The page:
Within minutes we came across a patch of gloopy, decaying sphagnum. Kelleghan, who had been monitoring ammonia levels on Raheenmore for about a year, called it a sign of ammonia pollution. We knelt down to get a closer look. Ammonia is alkaline and disrupts the sphagnum’s environment, leading to cellular collapse and death. Ammonia also promotes the growth of nitrogen-loving plants. Sphagnum doesn’t stand a chance in the face of rising ammonia levels.

In 2016 Ireland exceeded its legally binding ammonia limits for the first time. Nearly all ammonia pollution comes from intensive livestock farming. According to the Environmental Protection Agency, the rapid expansion of the dairy sector is one of the main reasons we have about 10 times more of it in our atmosphere than would naturally occur.

However limited, the damage to Raheenmore from ammonia pollution is a warning sign of what might be ahead unless decisive action is taken to cut ammonia. As I stood on the bog with Kelleghan, I was reminded of Ballynahone bog at the tip of Lough Neagh in Northern Ireland, which has become, in parts, so denuded by ammonia that the ground is dry and crispy.

Steps have been taken by the EPA and the National Parks & Wildlife Service to set up, for the first time, permanent ammonia monitoring on some of Ireland’s legally protected sites, such as Raheenmore. If the State were serious about protecting habitats and establishing a truly sustainable food system, it would have implemented this years ago – after all, you cannot manage what you don’t measure. It’s a welcome step nonetheless.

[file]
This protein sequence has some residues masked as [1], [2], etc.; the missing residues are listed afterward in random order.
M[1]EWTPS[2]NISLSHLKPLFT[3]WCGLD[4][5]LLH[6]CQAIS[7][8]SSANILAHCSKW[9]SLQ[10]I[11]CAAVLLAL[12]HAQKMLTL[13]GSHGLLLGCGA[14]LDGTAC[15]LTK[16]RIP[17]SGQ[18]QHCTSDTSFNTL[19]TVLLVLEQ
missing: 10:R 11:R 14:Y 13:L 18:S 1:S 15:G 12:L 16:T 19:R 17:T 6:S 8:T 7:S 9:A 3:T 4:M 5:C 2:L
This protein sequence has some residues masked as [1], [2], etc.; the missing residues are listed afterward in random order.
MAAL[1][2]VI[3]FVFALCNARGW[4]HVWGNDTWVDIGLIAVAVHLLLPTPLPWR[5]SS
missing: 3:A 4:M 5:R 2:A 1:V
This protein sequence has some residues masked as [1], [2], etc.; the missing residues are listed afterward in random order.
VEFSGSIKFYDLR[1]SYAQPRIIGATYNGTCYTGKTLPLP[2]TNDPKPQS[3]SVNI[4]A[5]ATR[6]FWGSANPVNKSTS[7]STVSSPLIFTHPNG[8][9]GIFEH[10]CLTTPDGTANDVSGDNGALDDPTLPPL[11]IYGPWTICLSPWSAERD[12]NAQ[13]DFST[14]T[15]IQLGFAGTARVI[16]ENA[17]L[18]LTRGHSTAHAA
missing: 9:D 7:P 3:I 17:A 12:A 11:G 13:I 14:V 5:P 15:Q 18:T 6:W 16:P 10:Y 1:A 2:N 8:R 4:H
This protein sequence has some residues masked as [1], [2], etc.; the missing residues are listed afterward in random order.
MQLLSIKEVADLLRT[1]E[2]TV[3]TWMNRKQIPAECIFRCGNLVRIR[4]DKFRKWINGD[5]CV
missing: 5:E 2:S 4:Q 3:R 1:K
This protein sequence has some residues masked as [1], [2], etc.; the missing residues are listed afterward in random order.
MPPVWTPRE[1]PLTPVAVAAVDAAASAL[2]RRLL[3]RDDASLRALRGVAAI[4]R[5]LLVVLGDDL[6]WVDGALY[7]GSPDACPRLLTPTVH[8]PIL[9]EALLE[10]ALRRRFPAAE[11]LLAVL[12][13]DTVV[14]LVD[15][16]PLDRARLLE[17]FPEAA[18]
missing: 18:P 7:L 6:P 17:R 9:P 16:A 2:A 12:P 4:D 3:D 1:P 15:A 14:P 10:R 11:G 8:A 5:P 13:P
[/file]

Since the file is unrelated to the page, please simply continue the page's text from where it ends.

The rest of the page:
And so, once a month, small plastic tubes containing filter paper, soaked in citric acid, are placed in a small number of protected habitats across the country. The acid absorbs ammonia, and it’s from these samples that scientists estimate how much ammonia is in the air and assess the potential damage.

In Ireland we have 60 per cent of Europe’s remaining active bogs. Public money is being poured into their restoration, but their future is perilous

Scientists say the source of ammonia in Raheenmore is from nearby cattle farming and slurry spreading. The EPA regulates pig and poultry farms for ammonia but not dairy, even though most emissions come from cattle. Where slurry is spread, scientists say, nearby habitats have high concentrations of ammonia, with potentially lethal results.

Each year, the 40 million tonnes of slurry spread on land should be regulated and accounted for under the nitrates directive. But speaking recently to Clare Byrne on RTÉ Radio 1, Teagasc specialist Eddie Burgess voiced what has been whispered for years: this system, which is supposed to be overseen by the Department of Agriculture and the Department of Housing, isn’t working, and fraudulent, bogus movements are taking place. It’s an abysmal regulatory failure by the State, causing untold damage to our habitats and waterways. It is also deeply unfair to the many farmers who have abided by the regulations.

In Ireland we have 60 per cent of Europe’s remaining active bogs. Public money is being poured into their restoration, but their future is perilous without ammonia emissions being urgently slashed.